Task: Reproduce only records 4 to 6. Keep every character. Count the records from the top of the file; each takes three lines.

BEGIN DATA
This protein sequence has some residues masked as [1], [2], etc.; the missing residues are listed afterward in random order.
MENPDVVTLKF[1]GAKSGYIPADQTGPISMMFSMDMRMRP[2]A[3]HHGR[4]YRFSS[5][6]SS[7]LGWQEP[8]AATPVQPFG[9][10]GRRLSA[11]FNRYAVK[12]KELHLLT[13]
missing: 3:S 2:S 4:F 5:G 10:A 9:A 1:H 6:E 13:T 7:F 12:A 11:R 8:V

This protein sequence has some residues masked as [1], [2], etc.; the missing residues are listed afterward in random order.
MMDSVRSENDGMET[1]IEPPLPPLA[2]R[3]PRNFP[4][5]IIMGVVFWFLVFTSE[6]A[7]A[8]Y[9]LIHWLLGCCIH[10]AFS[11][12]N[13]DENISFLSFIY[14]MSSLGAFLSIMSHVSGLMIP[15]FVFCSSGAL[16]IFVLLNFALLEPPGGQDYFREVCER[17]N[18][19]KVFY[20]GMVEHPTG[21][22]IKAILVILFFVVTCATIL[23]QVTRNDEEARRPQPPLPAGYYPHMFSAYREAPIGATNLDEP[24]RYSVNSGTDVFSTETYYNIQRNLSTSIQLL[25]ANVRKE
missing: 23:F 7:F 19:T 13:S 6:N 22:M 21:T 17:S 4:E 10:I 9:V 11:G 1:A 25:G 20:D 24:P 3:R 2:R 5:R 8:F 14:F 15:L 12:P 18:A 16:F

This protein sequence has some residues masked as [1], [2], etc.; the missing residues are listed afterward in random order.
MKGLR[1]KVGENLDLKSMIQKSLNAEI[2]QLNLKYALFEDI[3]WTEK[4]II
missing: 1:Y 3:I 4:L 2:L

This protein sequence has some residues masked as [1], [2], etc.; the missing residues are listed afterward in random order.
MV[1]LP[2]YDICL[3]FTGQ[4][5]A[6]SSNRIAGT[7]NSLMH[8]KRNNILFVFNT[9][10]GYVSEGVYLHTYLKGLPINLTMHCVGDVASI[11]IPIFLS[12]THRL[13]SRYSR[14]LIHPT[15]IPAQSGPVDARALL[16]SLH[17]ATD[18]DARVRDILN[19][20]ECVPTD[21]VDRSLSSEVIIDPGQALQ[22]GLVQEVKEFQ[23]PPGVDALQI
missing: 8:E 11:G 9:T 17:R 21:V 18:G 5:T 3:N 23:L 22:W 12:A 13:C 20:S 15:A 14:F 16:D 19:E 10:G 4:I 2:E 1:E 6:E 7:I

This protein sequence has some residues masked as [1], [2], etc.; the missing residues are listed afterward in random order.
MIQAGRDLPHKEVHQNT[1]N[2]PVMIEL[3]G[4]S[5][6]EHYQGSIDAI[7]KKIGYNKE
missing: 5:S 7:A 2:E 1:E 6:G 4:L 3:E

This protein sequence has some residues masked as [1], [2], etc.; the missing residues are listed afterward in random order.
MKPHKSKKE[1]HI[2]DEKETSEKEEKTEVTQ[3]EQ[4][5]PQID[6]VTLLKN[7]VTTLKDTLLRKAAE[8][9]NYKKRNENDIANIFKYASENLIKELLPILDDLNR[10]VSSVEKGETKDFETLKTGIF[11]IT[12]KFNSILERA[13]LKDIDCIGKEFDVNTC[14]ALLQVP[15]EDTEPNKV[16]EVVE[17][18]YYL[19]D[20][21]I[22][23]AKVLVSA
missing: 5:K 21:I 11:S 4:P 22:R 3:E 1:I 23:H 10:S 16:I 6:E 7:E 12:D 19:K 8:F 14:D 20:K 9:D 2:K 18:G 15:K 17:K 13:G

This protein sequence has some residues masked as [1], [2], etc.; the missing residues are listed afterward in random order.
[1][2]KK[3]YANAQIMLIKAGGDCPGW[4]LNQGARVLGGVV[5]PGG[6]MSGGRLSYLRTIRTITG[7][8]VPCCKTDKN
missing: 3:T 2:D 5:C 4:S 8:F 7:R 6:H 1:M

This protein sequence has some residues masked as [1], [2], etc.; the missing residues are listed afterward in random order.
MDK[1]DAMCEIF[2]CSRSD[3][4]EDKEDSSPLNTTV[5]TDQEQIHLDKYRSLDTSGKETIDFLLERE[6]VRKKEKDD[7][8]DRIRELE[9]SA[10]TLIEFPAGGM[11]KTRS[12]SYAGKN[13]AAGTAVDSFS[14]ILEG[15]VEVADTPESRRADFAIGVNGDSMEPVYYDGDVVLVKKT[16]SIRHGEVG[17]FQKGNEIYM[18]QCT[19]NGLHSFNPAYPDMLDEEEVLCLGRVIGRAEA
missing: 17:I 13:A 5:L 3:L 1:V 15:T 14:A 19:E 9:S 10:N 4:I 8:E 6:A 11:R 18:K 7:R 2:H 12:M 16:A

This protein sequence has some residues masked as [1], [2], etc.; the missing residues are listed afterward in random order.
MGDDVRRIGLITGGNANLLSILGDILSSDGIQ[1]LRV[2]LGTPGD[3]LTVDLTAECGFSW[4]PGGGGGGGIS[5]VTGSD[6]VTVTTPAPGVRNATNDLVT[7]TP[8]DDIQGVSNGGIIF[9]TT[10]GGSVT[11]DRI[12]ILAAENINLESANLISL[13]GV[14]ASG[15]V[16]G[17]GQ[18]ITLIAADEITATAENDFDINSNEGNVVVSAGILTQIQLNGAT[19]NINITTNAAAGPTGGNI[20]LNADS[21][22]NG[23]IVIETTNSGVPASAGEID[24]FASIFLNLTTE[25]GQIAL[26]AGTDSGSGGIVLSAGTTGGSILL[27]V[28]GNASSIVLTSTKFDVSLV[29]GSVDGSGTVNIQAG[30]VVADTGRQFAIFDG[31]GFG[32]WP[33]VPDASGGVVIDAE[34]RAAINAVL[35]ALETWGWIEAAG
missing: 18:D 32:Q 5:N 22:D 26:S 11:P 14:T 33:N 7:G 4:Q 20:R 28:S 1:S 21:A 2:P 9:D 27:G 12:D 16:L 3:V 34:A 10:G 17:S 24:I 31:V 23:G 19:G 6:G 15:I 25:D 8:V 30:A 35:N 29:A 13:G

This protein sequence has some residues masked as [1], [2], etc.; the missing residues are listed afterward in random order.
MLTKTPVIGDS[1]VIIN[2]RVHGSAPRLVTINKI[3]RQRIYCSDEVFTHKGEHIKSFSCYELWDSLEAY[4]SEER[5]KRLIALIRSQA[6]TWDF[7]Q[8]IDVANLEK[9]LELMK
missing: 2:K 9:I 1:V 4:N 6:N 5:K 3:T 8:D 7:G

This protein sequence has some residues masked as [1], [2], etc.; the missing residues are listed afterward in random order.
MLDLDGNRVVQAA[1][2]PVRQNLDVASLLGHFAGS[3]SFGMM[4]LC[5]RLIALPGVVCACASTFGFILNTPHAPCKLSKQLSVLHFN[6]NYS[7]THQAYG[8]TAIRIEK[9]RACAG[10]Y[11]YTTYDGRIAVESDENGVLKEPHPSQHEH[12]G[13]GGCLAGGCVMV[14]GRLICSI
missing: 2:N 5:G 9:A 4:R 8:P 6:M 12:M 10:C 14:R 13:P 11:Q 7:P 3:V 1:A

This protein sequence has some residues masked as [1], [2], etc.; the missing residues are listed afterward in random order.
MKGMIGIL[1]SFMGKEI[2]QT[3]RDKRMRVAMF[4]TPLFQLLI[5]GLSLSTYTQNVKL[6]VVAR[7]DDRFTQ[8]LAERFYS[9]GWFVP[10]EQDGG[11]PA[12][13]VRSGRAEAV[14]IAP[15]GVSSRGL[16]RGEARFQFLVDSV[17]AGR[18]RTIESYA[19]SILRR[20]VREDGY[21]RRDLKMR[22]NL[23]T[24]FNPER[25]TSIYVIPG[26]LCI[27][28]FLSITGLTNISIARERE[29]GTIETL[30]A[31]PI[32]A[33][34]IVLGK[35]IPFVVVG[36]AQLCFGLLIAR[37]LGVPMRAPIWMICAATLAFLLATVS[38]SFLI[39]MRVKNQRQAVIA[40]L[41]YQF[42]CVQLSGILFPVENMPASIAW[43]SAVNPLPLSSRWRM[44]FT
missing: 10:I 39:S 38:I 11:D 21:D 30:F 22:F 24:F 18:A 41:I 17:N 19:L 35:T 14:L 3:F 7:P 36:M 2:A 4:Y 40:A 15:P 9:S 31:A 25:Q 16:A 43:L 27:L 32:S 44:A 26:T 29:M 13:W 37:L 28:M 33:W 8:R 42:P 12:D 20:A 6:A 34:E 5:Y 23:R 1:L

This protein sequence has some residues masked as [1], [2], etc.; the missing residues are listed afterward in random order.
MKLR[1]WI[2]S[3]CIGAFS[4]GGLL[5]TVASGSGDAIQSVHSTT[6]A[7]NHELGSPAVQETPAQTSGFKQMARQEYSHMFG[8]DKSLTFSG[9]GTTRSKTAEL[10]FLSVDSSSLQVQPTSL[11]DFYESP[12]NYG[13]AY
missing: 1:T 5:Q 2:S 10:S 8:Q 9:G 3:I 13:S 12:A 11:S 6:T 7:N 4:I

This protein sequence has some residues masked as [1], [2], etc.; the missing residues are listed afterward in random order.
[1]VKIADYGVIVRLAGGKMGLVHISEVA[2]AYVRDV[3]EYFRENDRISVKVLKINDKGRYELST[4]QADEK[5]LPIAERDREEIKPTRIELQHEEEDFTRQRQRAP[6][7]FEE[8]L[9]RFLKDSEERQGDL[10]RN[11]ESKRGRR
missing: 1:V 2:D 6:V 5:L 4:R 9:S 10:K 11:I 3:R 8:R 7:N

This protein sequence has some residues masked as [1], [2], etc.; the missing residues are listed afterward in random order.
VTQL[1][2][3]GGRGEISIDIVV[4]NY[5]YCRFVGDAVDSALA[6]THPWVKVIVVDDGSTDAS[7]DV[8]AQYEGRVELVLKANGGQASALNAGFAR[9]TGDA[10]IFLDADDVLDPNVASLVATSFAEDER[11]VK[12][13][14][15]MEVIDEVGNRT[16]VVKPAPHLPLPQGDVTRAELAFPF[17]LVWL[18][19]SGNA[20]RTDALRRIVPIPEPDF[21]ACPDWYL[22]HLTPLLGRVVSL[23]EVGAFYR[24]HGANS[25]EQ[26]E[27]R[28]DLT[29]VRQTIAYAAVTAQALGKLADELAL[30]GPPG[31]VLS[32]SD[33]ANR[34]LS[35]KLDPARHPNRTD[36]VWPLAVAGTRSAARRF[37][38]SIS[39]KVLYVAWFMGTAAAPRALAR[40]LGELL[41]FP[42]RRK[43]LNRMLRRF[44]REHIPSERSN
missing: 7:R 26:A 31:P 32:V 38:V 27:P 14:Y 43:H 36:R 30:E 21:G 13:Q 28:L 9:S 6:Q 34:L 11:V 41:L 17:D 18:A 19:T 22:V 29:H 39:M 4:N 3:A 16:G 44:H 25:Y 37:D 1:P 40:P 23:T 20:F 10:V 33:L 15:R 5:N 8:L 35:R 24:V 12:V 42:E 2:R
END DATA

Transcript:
This protein sequence has some residues masked as [1], [2], etc.; the missing residues are listed afterward in random order.
MV[1]LP[2]YDICL[3]FTGQ[4][5]A[6]SSNRIAGT[7]NSLMH[8]KRNNILFVFNT[9][10]GYVSEGVYLHTYLKGLPINLTMHCVGDVASI[11]IPIFLS[12]THRL[13]SRYSR[14]LIHPT[15]IPAQSGPVDARALL[16]SLH[17]ATD[18]DARVRDILN[19][20]ECVPTD[21]VDRSLSSEVIIDPGQALQ[22]GLVQEVKEFQ[23]PPGVDALQI
missing: 8:E 11:G 9:T 17:R 21:V 18:G 5:T 3:N 23:L 22:W 12:A 13:C 20:S 15:A 14:F 16:D 19:E 10:G 4:I 2:E 1:E 6:E 7:I

This protein sequence has some residues masked as [1], [2], etc.; the missing residues are listed afterward in random order.
MIQAGRDLPHKEVHQNT[1]N[2]PVMIEL[3]G[4]S[5][6]EHYQGSIDAI[7]KKIGYNKE
missing: 5:S 7:A 2:E 1:E 6:G 4:L 3:E

This protein sequence has some residues masked as [1], [2], etc.; the missing residues are listed afterward in random order.
MKPHKSKKE[1]HI[2]DEKETSEKEEKTEVTQ[3]EQ[4][5]PQID[6]VTLLKN[7]VTTLKDTLLRKAAE[8][9]NYKKRNENDIANIFKYASENLIKELLPILDDLNR[10]VSSVEKGETKDFETLKTGIF[11]IT[12]KFNSILERA[13]LKDIDCIGKEFDVNTC[14]ALLQVP[15]EDTEPNKV[16]EVVE[17][18]YYL[19]D[20][21]I[22][23]AKVLVSA
missing: 5:K 21:I 11:S 4:P 22:R 3:E 1:I 23:H 10:S 16:I 6:E 7:E 12:D 19:K 8:F 14:D 20:K 9:D 2:K 18:G 15:K 17:K 13:G